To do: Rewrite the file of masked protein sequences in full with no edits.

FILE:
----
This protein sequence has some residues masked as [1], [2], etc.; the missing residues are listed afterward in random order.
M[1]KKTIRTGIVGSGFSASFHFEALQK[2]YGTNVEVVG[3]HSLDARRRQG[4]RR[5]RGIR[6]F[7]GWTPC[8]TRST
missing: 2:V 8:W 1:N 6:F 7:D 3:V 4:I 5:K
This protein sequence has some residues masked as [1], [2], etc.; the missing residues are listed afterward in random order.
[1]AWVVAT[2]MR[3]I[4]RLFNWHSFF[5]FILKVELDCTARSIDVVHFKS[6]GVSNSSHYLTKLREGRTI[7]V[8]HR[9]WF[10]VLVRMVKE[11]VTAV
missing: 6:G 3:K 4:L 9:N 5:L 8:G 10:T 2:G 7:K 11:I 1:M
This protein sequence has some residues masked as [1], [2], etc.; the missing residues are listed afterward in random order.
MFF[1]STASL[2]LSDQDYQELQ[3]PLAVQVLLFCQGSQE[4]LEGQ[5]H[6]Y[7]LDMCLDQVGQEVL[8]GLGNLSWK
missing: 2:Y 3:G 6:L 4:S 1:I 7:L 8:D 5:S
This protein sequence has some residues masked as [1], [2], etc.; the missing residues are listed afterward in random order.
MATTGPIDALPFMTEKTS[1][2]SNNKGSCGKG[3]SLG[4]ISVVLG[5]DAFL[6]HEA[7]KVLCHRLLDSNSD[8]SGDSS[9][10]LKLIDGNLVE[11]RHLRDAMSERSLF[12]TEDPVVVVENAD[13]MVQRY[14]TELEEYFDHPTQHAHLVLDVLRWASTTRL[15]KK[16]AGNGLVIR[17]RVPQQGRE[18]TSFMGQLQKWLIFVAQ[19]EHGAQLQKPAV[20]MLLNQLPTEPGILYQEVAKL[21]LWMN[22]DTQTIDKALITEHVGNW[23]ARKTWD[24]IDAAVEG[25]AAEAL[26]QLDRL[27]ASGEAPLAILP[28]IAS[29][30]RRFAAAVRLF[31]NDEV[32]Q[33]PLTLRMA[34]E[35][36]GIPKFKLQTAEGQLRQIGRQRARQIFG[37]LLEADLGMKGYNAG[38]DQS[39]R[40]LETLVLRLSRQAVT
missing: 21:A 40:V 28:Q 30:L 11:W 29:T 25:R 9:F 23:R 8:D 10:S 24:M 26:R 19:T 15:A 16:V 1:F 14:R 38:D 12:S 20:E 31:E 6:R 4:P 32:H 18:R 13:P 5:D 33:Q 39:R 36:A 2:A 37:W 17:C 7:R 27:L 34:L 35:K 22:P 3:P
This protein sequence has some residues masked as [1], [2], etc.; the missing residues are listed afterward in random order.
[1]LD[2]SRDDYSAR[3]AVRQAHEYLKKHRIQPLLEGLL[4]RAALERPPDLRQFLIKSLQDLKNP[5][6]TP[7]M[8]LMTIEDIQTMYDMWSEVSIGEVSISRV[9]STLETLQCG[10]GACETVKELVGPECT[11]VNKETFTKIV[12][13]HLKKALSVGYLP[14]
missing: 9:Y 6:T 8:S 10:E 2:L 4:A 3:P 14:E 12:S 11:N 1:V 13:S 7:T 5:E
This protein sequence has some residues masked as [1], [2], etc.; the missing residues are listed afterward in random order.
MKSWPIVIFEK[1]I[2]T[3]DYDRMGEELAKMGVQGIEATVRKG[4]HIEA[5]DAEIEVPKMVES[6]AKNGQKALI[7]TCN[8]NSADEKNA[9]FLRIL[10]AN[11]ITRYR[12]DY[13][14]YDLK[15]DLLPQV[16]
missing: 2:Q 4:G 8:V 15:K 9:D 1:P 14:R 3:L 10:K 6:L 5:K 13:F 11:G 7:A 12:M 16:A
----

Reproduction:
This protein sequence has some residues masked as [1], [2], etc.; the missing residues are listed afterward in random order.
M[1]KKTIRTGIVGSGFSASFHFEALQK[2]YGTNVEVVG[3]HSLDARRRQG[4]RR[5]RGIR[6]F[7]GWTPC[8]TRST
missing: 2:V 8:W 1:N 6:F 7:D 3:V 4:I 5:K
This protein sequence has some residues masked as [1], [2], etc.; the missing residues are listed afterward in random order.
[1]AWVVAT[2]MR[3]I[4]RLFNWHSFF[5]FILKVELDCTARSIDVVHFKS[6]GVSNSSHYLTKLREGRTI[7]V[8]HR[9]WF[10]VLVRMVKE[11]VTAV
missing: 6:G 3:K 4:L 9:N 5:L 8:G 10:T 2:G 7:K 11:I 1:M
This protein sequence has some residues masked as [1], [2], etc.; the missing residues are listed afterward in random order.
MFF[1]STASL[2]LSDQDYQELQ[3]PLAVQVLLFCQGSQE[4]LEGQ[5]H[6]Y[7]LDMCLDQVGQEVL[8]GLGNLSWK
missing: 2:Y 3:G 6:L 4:S 1:I 7:L 8:D 5:S
This protein sequence has some residues masked as [1], [2], etc.; the missing residues are listed afterward in random order.
MATTGPIDALPFMTEKTS[1][2]SNNKGSCGKG[3]SLG[4]ISVVLG[5]DAFL[6]HEA[7]KVLCHRLLDSNSD[8]SGDSS[9][10]LKLIDGNLVE[11]RHLRDAMSERSLF[12]TEDPVVVVENAD[13]MVQRY[14]TELEEYFDHPTQHAHLVLDVLRWASTTRL[15]KK[16]AGNGLVIR[17]RVPQQGRE[18]TSFMGQLQKWLIFVAQ[19]EHGAQLQKPAV[20]MLLNQLPTEPGILYQEVAKL[21]LWMN[22]DTQTIDKALITEHVGNW[23]ARKTWD[24]IDAAVEG[25]AAEAL[26]QLDRL[27]ASGEAPLAILP[28]IAS[29][30]RRFAAAVRLF[31]NDEV[32]Q[33]PLTLRMA[34]E[35][36]GIPKFKLQTAEGQLRQIGRQRARQIFG[37]LLEADLGMKGYNAG[38]DQS[39]R[40]LETLVLRLSRQAVT
missing: 21:A 40:V 28:Q 30:L 11:W 29:T 25:R 9:F 23:R 8:D 10:S 24:M 26:R 19:T 15:A 16:V 1:F 14:R 38:D 12:S 20:E 31:E 6:R 4:P 32:H 18:R 13:P 5:D 33:Q 39:R 36:A 2:A 37:W 17:C 7:R 27:L 34:L 35:K 22:P 3:P
This protein sequence has some residues masked as [1], [2], etc.; the missing residues are listed afterward in random order.
[1]LD[2]SRDDYSAR[3]AVRQAHEYLKKHRIQPLLEGLL[4]RAALERPPDLRQFLIKSLQDLKNP[5][6]TP[7]M[8]LMTIEDIQTMYDMWSEVSIGEVSISRV[9]STLETLQCG[10]GACETVKELVGPECT[11]VNKETFTKIV[12][13]HLKKALSVGYLP[14]
missing: 9:Y 6:T 8:S 10:E 2:L 4:A 3:P 14:E 12:S 11:N 1:V 13:S 7:T 5:E
This protein sequence has some residues masked as [1], [2], etc.; the missing residues are listed afterward in random order.
MKSWPIVIFEK[1]I[2]T[3]DYDRMGEELAKMGVQGIEATVRKG[4]HIEA[5]DAEIEVPKMVES[6]AKNGQKALI[7]TCN[8]NSADEKNA[9]FLRIL[10]AN[11]ITRYR[12]DY[13][14]YDLK[15]DLLPQV[16]
missing: 2:Q 4:G 8:V 15:K 9:D 1:P 14:R 3:L 10:K 6:L 5:K 13:F 11:G 7:A 12:M 16:A